Daily Reaction: Can The Elder Scrolls Online Survive With a Paid Subscription?
Yesterday, Bethesda Softworks announced that their upcoming MMO The Elder Scrolls Online will be using the highly questionable paid subscription model instead of the new standard free-to-play model. Will this franchise be able to succeed where others have fallen? The Daily Reaction crew of Sebastian Moss and Dan Oravasaari discuss.
Dan: With gamescom going on as we speak, it is difficult to stay up on all of the news, so if you haven’t heard, Zenimax has announced that The Elder Scrolls Online will be using the subscription model, and players will have to pay $15/month to wander around Tamriel.
Having seen so many major IPs abandon the paid subscription model after trying so hard to get it to succeed, only to eventually move over to the F2P model, it just seems weird for TESO to try and reintroduce it to the market. With the success of Skyrim and the previous games under the The Elder Scrolls moniker, it is easy to see the power of the franchise, but that still won’t guarantee its success.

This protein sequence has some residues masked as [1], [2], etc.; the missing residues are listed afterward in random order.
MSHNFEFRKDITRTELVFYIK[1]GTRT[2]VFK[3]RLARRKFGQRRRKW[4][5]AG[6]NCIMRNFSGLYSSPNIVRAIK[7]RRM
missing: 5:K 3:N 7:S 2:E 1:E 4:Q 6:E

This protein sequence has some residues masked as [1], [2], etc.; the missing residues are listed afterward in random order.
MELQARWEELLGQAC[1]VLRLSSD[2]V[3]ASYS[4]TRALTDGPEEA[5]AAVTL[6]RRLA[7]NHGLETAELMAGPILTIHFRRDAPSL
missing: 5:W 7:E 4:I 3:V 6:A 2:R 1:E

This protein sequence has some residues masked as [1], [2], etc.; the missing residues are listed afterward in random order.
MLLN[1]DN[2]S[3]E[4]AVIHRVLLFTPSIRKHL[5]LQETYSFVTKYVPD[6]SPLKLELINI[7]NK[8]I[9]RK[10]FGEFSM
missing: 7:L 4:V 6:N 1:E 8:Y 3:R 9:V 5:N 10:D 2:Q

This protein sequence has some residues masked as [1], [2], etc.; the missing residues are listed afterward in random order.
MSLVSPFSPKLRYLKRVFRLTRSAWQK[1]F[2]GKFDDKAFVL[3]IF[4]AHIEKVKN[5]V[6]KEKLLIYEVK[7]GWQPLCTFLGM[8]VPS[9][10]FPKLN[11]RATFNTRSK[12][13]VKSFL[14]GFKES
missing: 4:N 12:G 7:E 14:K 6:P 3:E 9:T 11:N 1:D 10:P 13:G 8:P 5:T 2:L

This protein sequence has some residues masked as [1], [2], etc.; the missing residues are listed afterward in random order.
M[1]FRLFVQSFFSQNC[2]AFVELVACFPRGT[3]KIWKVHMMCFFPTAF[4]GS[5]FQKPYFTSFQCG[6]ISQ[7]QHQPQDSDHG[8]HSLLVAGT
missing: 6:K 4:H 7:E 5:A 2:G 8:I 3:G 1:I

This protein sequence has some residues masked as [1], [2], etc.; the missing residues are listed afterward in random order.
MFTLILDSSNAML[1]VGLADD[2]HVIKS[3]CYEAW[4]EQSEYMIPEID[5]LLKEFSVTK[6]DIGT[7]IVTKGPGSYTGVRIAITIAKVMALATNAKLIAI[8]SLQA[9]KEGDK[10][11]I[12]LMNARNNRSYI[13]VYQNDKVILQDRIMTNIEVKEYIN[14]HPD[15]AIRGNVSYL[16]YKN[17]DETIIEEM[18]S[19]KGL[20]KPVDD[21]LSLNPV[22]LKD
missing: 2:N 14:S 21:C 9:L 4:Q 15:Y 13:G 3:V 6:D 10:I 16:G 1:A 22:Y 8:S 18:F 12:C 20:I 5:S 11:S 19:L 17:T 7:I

Over the last decade we have seen the switch over to the free-to-play model, leading to the death of the subscription-only model in some of the biggest names in the entertainment industry. Star Wars: The Old Republic was set to be one of the biggest MMOs ever to launch, and was thought to even be the one franchise that could be capable of dethroning the legendary World of Warcraft that has single-handedly dominated the scene for years. Sadly, the launch of the game had a mixed reception forcing EA to add in a F2P option, making the game a hybrid of paid and micro-transactions.